SpaceX Mini-BFS will make fully reusable Falcon 9 and Falcon Heavy in 2019

Elon Musk tweeted that SpaceX will make a mini-Big Falcon Spaceship upper stage for the Falcon 9.

They are aiming for an orbital flight by June 2019.

The MVac will have too high TWR and have flow separation at sea level. It will practice and testthe reentry regime. Elon said it won’t land propulsively for those reasons.

Mini-BFS will have an ultra-light heat shield and high Mach control surfaces. Those are things that SpaceX cannot test well without orbital entry. SpaceX has confidence in propulsive landings.

SpaceX is building a BFR development ship to do supersonic through landing tests in Boca Chica, Texas.

49 thoughts on “SpaceX Mini-BFS will make fully reusable Falcon 9 and Falcon Heavy in 2019”

  1. I don’t get why the mini BFR has to use ballutes and/or balloon landing. From the examples of the X-37 and Skylon you could use short, stubby wings that would add minimally to the dry weight, unlike the large shuttle wings, but allow a full aircraft like landing.

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  2. This makes sense. Otherwise you would have to wait for BFR to be completed before you could test BFS. It is also cheaper and faster to produce a smaller test article for aerodynamic testing and landing tests. This way BFS and BFR development happens at the same time. SpaceX wouldn’t do it any other way.

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  3. BFS will have landing legs and control surfaces, Tom. Absolutely correct.They *will* test landings of BFS.They will *not* test landings on the Falcon 9 upper stage. Their testing objectives are all about a new-fangled way to slow the craft down in the upper atmosphere from orbital speeds. They want to test stuff that hasn’t been tested before – heat shielding, winglets and maybe liquid methane-liquid oxygen propulsion using nozzles that will hopefully work at sea level *and* in the upper atmosphere.When the BFS test articles are ready, they’ll test landings, too – but they won’t bother with landings for the Falcon 9 upper stage. They don’t need the test data for that; if anyone knows how to land a rocket, it’s SpaceX. Reserving fuel for landings and adding weight for low-speed control surfaces and landing legs would cut deeply into their paying payloads. That isn’t in the plan, and it doesn’t need to be in the plan.

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  4. That’s not the point. The point is to test the BFS design in a smaller cheaper version. And yeah they do need to test landings on it. BFS is what will be landing and it has legs and control surfaces.

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  5. This makes sense. Otherwise you would have to wait for BFR to be completed before you could test BFS. It is also cheaper and faster to produce a smaller test article for aerodynamic testing and landing tests. This way BFS and BFR development happens at the same time. SpaceX wouldn’t do it any other way.

    Reply
  6. BFS will have landing legs and control surfaces, Tom. Absolutely correct.

    They *will* test landings of BFS.

    They will *not* test landings on the Falcon 9 upper stage. Their testing objectives are all about a new-fangled way to slow the craft down in the upper atmosphere from orbital speeds. They want to test stuff that hasn’t been tested before – heat shielding, winglets and maybe liquid methane-liquid oxygen propulsion using nozzles that will hopefully work at sea level *and* in the upper atmosphere.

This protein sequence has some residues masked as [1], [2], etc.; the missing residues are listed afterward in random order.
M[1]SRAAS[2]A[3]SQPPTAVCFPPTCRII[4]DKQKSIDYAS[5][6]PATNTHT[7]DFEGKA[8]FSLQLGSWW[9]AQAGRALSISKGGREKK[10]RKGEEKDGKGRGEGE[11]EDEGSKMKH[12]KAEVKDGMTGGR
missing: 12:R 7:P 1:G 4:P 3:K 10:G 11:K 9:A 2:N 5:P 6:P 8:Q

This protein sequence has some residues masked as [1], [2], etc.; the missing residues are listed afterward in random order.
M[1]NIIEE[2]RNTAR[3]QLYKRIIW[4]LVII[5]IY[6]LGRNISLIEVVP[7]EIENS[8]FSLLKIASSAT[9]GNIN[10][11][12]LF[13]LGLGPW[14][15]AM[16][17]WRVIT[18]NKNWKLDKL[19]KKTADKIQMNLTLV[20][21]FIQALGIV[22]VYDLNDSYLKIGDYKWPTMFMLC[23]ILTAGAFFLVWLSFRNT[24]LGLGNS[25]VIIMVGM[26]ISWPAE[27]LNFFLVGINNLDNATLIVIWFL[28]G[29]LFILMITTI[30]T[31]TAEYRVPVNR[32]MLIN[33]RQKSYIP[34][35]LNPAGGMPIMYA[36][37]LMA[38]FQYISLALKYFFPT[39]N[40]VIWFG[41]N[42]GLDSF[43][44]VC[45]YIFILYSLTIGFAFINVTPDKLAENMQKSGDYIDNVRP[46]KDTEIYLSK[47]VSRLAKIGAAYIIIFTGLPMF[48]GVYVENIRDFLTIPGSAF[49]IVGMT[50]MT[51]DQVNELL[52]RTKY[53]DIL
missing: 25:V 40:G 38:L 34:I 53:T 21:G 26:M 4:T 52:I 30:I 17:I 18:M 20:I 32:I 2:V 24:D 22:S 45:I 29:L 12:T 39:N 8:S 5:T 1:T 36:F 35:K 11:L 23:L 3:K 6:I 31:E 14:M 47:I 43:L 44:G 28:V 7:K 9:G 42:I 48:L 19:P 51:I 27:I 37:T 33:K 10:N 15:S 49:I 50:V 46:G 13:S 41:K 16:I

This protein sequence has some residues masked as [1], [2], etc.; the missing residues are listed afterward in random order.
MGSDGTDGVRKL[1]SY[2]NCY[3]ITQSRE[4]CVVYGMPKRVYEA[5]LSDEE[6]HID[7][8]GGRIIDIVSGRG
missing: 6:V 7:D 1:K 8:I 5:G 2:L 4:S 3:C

When the BFS test articles are ready, they’ll test landings, too – but they won’t bother with landings for the Falcon 9 upper stage. They don’t need the test data for that; if anyone knows how to land a rocket, it’s SpaceX. Reserving fuel for landings and adding weight for low-speed control surfaces and landing legs would cut deeply into their paying payloads. That isn’t in the plan, and it doesn’t need to be in the plan.

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  7. That’s not the point. The point is to test the BFS design in a smaller cheaper version. And yeah they do need to test landings on it. BFS is what will be landing and it has legs and control surfaces.

    Reply
  8. This makes sense. Otherwise you would have to wait for BFR to be completed before you could test BFS. It is also cheaper and faster to produce a smaller test article for aerodynamic testing and landing tests. This way BFS and BFR development happens at the same time. SpaceX wouldn’t do it any other way.

    Reply
  9. I don’t get why the mini BFR has to use ballutes and/or balloon landing. From the examples of the X-37 and Skylon you could use short, stubby wings that would add minimally to the dry weight, unlike the large shuttle wings, but allow a full aircraft like landing.

    Reply
  10. I don’t get why the mini BFR has to use ballutes and/or balloon landing. From the examples of the X-37 and Skylon you could use short, stubby wings that would add minimally to the dry weight, unlike the large shuttle wings, but allow a full aircraft like landing.

    Reply
  11. No. The BFR is supposed to have a 9m diameter fuselage; the Falcon series have 3.66m diameters. There is NO WAY to put an actual BFR or BFS stage onto a Falcon. Trying would be a waste of money; SpaceX is going to build a sub-scale model that actually fit onto a Falcon, and test that.

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  12. You mean like how the Senate will retaliate by subpeonaing Dem congresscritters who leaked classified information? And Maxine Water’s husband and his apparentl shady involvement with a bank?And four newly elected Dem congresscritters who have assault on women accusations going on?ALL of which can lead to prosecutions, as Trump controls the DoJ. That won’t be the case with Nutjob Nancy’s BS.Last but not least…Comey went on TV and SAID Shrillary broke the law but he wouldn’t recommend prosecution at that time. Well, that leaves the door open to still prosecute her. That will probably be the NUCLEAR option if the Dems still want to escalate their little game of Constitutional Hardball.Oh yeah. Criminal liars WILL be subpeonaied, Urgelt.